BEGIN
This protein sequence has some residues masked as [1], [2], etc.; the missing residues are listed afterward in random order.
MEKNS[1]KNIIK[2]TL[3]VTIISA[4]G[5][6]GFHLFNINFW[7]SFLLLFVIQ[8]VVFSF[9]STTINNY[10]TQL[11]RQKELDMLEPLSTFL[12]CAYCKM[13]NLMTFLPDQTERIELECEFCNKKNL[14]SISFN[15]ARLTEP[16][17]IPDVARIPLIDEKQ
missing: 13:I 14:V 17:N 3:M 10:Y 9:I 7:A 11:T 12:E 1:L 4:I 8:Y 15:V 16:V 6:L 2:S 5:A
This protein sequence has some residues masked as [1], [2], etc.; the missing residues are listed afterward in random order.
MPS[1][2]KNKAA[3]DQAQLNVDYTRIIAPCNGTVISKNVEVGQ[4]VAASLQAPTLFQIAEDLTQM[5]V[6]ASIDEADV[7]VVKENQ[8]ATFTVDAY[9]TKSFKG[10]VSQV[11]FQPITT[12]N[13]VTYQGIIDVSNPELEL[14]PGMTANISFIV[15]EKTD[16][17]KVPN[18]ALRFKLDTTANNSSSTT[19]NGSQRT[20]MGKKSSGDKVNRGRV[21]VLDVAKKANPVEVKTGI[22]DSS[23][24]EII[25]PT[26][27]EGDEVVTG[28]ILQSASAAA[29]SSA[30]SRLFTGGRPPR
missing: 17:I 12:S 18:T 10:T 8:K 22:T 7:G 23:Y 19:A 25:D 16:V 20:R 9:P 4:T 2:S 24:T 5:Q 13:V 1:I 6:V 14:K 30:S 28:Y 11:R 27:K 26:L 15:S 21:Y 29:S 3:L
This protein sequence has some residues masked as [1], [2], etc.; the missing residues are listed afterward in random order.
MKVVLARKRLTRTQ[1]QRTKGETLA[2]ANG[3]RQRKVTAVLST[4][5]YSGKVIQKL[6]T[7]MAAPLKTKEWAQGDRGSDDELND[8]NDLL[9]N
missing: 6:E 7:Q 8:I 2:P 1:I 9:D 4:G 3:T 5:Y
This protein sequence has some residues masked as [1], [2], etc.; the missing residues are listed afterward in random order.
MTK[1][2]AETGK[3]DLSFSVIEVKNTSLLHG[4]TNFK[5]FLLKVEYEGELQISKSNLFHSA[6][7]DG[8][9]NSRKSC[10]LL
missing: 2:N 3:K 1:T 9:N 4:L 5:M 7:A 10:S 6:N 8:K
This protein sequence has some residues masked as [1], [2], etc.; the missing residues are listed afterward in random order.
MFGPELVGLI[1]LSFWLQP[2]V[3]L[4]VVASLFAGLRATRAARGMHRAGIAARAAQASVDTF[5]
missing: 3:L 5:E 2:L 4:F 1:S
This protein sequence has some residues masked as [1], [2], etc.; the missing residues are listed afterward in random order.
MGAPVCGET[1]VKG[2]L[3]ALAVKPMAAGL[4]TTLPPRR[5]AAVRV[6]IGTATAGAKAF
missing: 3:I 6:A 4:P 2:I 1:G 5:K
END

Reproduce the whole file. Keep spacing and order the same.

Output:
This protein sequence has some residues masked as [1], [2], etc.; the missing residues are listed afterward in random order.
MEKNS[1]KNIIK[2]TL[3]VTIISA[4]G[5][6]GFHLFNINFW[7]SFLLLFVIQ[8]VVFSF[9]STTINNY[10]TQL[11]RQKELDMLEPLSTFL[12]CAYCKM[13]NLMTFLPDQTERIELECEFCNKKNL[14]SISFN[15]ARLTEP[16][17]IPDVARIPLIDEKQ
missing: 13:I 14:V 17:N 3:M 10:Y 9:I 7:A 11:T 12:E 1:L 4:I 8:Y 15:V 16:V 6:L 2:S 5:A
This protein sequence has some residues masked as [1], [2], etc.; the missing residues are listed afterward in random order.
MPS[1][2]KNKAA[3]DQAQLNVDYTRIIAPCNGTVISKNVEVGQ[4]VAASLQAPTLFQIAEDLTQM[5]V[6]ASIDEADV[7]VVKENQ[8]ATFTVDAY[9]TKSFKG[10]VSQV[11]FQPITT[12]N[13]VTYQGIIDVSNPELEL[14]PGMTANISFIV[15]EKTD[16][17]KVPN[18]ALRFKLDTTANNSSSTT[19]NGSQRT[20]MGKKSSGDKVNRGRV[21]VLDVAKKANPVEVKTGI[22]DSS[23][24]EII[25]PT[26][27]EGDEVVTG[28]ILQSASAAA[29]SSA[30]SRLFTGGRPPR
missing: 17:I 12:S 18:T 10:T 8:K 22:T 7:G 23:Y 19:A 25:D 16:V 20:R 9:P 4:T 2:S 24:T 5:Q 13:V 1:I 6:V 14:K 30:S 28:Y 11:R 27:K 26:L 15:S 21:Y 29:S 3:L
This protein sequence has some residues masked as [1], [2], etc.; the missing residues are listed afterward in random order.
MKVVLARKRLTRTQ[1]QRTKGETLA[2]ANG[3]RQRKVTAVLST[4][5]YSGKVIQKL[6]T[7]MAAPLKTKEWAQGDRGSDDELND[8]NDLL[9]N
missing: 6:E 7:Q 8:I 2:P 1:I 9:D 4:G 3:T 5:Y
This protein sequence has some residues masked as [1], [2], etc.; the missing residues are listed afterward in random order.
MTK[1][2]AETGK[3]DLSFSVIEVKNTSLLHG[4]TNFK[5]FLLKVEYEGELQISKSNLFHSA[6][7]DG[8][9]NSRKSC[10]LL
missing: 2:N 3:K 1:T 9:N 4:L 5:M 7:A 10:S 6:N 8:K
This protein sequence has some residues masked as [1], [2], etc.; the missing residues are listed afterward in random order.
MFGPELVGLI[1]LSFWLQP[2]V[3]L[4]VVASLFAGLRATRAARGMHRAGIAARAAQASVDTF[5]
missing: 3:L 5:E 2:L 4:F 1:S
This protein sequence has some residues masked as [1], [2], etc.; the missing residues are listed afterward in random order.
MGAPVCGET[1]VKG[2]L[3]ALAVKPMAAGL[4]TTLPPRR[5]AAVRV[6]IGTATAGAKAF
missing: 3:I 6:A 4:P 2:I 1:G 5:K